I’ve not been particularly enamoured by the Christmas television schedule this year.
In fact, I’d go as far as to say it’s been terrible.
Yes, of course there’s Doctor Who (and while I’ll end up reviewing the story in greater detail when I get to it in my run, I’ll be brief and say that I enjoyed it, but felt that the story of the Snowmen themselves were pretty irrelevant to the plot, which was basically a way of setting up the new season), but in terms of Christmas Day that was the only new piece of television I watched.
I don’t watch the soaps so have no interest in them, Dancing on Ice means nothing to me and by the time it got to the likes of the Royle Family, spending time with my family seemed a better prospect.
BBC2 meanwhile was just showing Christmas Specials of old comedies, which is poor, even if those comedies are funny.
Beyond that, the TV schedules seemed to be filled up with films. Channel 5 for example had Gone With The Wind and Ben Hur running from 9am – 5pm.
How poor is that? Maybe in the 70s, 80s and even 90s, the idea of putting films on prime time TV at Christmas might have seemed special, but in the age of cheap DVDs, Movies On-Demand and Online Streaming Rental sites, those days have
long since gone. I can’t imagine anyone who wanted to see Shrek hadn’t seen it many times before.
We ended up watching the 1974 Christmas Special of Whatever Happened To The Likely Lads with our Christmas Dinner this year. For what it’s worth, it was funnier than anything else on TV that day, even if it did end the series on a rather sour note of adultery (watch it to find out what I mean).
And that just sums up how limited the TV was that day.
Not Just Christmas Day
But it’s not just Christmas Day that was bad; either side of the day itself had poor fayre as well.
Take Peepshow for example. Now there’s a show that has run out of steam. There’s an argument that it’s the best British Sitcom of the 21st century, but like many comedy gems before it, it seems to have reached that point where the jokes have worn thin and the writers have simply run out of ways to make things funny.
Channel 4 put on two episodes in two nights, and neither were amusing or related to the time of year. What a disappointment.
It’s a shame, but maybe it should be put to rest, instead focusing on the odd holiday special.
One show that definitely needs to be put to bed for good is Outnumbered.
The first two seasons were a revelation. The idea of having two young kids performing without a script and acting as natural as real life children (as opposed to the sickly TV Children you usually get) was brilliant. While the scripts themselves weren’t particularly funny or interesting (it was basically just a show about the average family where the kids are a handful) the comedy was in the improvised performances by those young kids and reactions of the adults to them.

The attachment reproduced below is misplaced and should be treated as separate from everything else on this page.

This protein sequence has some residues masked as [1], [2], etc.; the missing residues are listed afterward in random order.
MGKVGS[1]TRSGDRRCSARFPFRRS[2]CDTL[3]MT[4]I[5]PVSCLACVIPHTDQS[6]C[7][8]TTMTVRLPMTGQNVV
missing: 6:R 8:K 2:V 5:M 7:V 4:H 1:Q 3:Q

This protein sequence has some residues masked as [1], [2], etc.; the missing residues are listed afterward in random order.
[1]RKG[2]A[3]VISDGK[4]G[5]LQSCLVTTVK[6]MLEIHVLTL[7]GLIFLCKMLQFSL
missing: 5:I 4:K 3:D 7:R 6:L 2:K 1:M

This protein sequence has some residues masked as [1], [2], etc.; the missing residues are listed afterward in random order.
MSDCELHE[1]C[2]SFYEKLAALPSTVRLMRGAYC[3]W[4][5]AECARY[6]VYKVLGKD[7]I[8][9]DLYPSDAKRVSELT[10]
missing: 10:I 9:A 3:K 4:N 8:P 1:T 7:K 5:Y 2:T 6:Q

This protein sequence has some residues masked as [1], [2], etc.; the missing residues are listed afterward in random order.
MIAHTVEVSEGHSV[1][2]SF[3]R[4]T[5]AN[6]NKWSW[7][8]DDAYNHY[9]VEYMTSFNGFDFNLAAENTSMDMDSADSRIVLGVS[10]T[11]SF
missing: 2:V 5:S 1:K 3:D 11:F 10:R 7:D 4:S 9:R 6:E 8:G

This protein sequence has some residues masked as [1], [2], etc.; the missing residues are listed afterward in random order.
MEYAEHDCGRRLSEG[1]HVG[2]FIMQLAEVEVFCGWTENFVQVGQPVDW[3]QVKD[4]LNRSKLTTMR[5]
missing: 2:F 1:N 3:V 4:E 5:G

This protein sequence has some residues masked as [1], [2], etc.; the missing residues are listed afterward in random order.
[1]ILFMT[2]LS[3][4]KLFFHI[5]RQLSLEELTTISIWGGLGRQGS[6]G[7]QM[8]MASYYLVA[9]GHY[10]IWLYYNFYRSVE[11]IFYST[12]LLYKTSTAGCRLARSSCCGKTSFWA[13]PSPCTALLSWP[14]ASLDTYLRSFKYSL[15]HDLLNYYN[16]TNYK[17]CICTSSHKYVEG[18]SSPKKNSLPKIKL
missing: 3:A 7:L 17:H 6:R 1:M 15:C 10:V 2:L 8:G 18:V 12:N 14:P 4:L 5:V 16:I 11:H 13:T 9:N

But those children have grown up now, and so the one thing that Outnumbered had going for it is gone.
The middle child – who was never all that funny to begin with – appears to have morphed from a 5 or 6-year-old boy into a horrible giant hoss of a man with a deep voice. Rather than being the sort of ‘Dennis the Menace’ character, he now seems to be more the sort of genuine menace you would cross the street to avoid. And yet he apparently is still 12 years old. Honestly, it made me jump a little when he first appeared
Meanwhile the little girl – who at four years old was one of the most entertaining comedy characters on TV – is now an aloof 10-year-old girl who has clearly been sent to a very posh school in real life based on her voice and demeanour.
The problem is that the show is now about the sort of family nobody likes. Does anyone really like other people’s’ bratty children? Is there any comedy in an oldest child who goes out on the piss with his tear-away friends, a middle child who looks like a gorg from Fraggle Rock and an openly rude 10-year-old girl with a chip on her shoulder? Of course not.
Meanwhile, there’s no improvisation anymore, of at least if there is, it’s no longer funny because those kids will be aware of it.
The show had 45 minutes and didn’t manage to make me laugh once. Instead it simply reminded me about how terrible some of my own obnoxious extended family are.
And where’s the comedy in that?
Did I like Anything?
This seems to be one long moan, which is a shame because Christmas TV has a reputation for being special. Maybe that’s just a myth that we all believe in, only to be disappointment come the end of the year.
I’ve still to watch The Girl – a dramatisation based around Alfred Hitchcock and Tippi Hedren – and that should be good, but I’m not holding out much hope for anything else. There haven’t even been any good list shows this year.
Looking forward, it seems as though the jewel in the BBC’s crown is Mrs Brown’s Boys, which just stuns me. How that got commissioned is anyone’s guess…apparently the moron element is larger that I thought.
But I don’t want to moan forever, so let me praise some shows I’ve watched this Christmas period, and surprise surprise, they come from the USA.
Going back to last week, the finales of Dexter and Homeland were both very good. Well…Dexter was amazing (and spoiler alert, my prediction for how the season would end was spot on) and Homeland was pretty good. The only thing wrong with Homeland was that it should have ended for good; I can’t imagine the next season being anything more than a chore.
And the best Christmas Special of the year? Believe it or not it goes to Happy Endings, which put out a genuinely laugh-out-loud funny, Christmas themed episode.
And that’s more than can be said for any of the comedies on this side of the pond.